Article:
Thread: Soil Health
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Old 05-31-2012, 02:12 PM
Duekster Duekster is offline
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Location: DFW, TX
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Quote:
Originally Posted by Skipster View Post
From you UMN link:

http://www.extension.umn.edu/distrib...s/M1272.html#4

Generally, inoculated organisms will not last long if the environment is not suitable. If the environment is suitable, the organisms are probably there anyway. Good organic matter content along with good moisture and aeration are all that most beneficial microbes will need.

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So, your own link says that inoculation is probably not necessary, since inoculated organisms don't last long in the right enviro, and are already present if the enviro is right.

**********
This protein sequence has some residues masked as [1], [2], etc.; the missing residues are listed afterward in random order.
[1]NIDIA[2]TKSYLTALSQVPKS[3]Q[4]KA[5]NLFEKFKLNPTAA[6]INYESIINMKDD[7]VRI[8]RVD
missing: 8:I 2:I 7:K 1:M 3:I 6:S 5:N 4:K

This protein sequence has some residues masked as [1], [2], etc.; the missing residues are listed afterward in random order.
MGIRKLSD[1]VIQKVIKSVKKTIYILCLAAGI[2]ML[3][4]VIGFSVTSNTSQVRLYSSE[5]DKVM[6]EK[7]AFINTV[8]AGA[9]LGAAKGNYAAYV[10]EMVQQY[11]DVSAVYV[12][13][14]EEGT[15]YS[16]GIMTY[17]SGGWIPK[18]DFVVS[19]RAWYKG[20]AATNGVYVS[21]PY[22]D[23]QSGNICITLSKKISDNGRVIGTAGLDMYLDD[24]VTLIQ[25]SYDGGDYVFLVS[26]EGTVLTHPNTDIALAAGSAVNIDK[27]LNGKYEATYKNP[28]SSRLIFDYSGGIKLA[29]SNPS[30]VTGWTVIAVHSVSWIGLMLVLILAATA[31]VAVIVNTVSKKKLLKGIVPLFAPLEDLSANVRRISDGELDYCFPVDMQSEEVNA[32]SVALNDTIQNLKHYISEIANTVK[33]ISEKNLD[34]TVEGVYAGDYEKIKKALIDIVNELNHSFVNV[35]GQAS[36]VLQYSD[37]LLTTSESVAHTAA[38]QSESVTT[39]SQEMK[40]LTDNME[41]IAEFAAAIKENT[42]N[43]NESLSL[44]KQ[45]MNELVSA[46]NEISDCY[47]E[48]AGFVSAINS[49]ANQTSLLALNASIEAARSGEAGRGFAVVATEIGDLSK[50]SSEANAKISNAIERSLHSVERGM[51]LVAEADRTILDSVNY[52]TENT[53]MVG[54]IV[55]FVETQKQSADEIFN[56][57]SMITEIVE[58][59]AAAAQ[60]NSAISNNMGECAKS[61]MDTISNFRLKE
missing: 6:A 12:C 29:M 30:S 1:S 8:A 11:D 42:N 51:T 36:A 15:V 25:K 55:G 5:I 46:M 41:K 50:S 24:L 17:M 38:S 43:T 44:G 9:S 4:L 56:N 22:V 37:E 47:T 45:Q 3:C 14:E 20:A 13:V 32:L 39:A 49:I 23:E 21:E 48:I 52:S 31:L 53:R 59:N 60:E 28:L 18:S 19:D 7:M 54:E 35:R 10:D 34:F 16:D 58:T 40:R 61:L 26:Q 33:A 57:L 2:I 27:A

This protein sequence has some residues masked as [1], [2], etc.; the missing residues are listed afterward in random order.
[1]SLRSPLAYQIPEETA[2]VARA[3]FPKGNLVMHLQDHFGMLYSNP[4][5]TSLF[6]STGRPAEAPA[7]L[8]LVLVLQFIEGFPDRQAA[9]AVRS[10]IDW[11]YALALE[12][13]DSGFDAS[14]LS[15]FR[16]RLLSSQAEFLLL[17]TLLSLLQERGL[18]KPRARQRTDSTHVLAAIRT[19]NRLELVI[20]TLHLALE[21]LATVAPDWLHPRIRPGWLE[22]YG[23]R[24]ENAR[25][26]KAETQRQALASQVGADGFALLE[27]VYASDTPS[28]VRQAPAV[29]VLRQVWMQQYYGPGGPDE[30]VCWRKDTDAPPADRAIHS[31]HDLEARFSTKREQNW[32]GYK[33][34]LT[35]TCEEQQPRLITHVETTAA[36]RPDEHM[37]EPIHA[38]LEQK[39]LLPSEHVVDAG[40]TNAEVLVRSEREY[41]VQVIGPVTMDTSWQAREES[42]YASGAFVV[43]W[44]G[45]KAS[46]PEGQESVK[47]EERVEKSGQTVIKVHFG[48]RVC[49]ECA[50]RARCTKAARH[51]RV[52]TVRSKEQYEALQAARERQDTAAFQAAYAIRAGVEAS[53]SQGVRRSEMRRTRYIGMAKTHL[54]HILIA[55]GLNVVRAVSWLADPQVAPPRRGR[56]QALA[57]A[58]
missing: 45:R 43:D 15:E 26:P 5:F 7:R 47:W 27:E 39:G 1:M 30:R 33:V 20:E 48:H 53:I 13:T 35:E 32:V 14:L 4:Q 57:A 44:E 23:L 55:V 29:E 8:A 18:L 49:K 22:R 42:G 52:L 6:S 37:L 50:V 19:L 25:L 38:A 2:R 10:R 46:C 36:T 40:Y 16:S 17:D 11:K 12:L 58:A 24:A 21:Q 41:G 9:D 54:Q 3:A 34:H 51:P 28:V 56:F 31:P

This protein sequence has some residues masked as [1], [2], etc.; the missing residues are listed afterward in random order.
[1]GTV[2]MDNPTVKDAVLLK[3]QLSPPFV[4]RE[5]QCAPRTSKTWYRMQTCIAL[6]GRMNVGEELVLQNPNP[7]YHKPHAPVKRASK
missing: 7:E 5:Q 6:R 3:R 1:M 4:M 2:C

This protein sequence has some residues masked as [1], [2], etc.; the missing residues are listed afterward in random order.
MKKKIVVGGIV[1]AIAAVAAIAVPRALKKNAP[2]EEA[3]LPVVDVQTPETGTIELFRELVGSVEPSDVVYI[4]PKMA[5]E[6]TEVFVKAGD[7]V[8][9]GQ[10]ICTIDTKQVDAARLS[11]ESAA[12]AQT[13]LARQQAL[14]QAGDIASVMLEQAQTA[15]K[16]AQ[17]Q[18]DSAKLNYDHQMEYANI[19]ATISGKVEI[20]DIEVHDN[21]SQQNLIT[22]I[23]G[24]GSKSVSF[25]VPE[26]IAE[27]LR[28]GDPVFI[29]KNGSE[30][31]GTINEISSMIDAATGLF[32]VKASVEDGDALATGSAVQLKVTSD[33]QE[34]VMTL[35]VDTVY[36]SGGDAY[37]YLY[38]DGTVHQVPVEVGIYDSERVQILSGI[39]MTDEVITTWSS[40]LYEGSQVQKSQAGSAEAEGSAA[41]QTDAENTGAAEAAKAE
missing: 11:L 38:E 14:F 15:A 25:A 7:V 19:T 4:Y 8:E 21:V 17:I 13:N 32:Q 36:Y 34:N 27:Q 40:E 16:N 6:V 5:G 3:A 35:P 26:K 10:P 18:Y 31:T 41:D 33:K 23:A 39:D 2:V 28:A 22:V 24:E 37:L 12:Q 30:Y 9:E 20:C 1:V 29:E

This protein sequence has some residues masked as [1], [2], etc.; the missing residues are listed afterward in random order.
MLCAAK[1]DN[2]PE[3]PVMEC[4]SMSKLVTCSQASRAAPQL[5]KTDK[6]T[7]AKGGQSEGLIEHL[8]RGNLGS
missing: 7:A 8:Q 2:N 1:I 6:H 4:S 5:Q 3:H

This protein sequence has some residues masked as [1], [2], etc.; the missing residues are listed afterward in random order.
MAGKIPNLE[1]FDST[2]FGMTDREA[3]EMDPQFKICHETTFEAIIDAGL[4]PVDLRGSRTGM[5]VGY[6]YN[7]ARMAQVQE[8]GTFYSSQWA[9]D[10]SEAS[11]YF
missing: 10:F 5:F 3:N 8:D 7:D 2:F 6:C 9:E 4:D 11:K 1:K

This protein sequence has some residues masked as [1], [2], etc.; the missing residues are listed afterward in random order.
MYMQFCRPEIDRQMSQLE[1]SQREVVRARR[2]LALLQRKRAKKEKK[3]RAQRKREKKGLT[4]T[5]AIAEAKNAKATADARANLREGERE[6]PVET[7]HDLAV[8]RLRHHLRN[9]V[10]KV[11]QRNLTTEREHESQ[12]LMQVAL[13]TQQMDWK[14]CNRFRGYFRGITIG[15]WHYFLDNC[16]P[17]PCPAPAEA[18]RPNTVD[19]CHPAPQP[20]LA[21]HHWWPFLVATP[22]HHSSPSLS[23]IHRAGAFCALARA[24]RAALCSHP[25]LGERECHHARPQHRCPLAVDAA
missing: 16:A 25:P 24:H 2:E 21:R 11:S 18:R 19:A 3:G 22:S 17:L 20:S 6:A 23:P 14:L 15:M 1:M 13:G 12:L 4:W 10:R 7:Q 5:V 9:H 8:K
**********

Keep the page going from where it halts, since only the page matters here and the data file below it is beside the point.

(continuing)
Some people will believe anything a salesman tells them. WC Fields said there is one born every minute. You certainly haven't disproven him.
I think you are missing the point 100%. There is no need to get big internet britches either.

I would not innoculate fertile soil. In your first example, a sports field built using 80% sand and 20% organic matter. Great!

The conditions I am talking about ( go back and re-read my posted comments) is where the track home builders strip off the top soil, build houses and throw down soil with 1/2 of roots.

I show you a trial where Texas A&M restoring a strip mine. You can not acknowledge there is an application but start tossing insults.

I am sure we do not even need to plant trees or grass. They would grow anyway.
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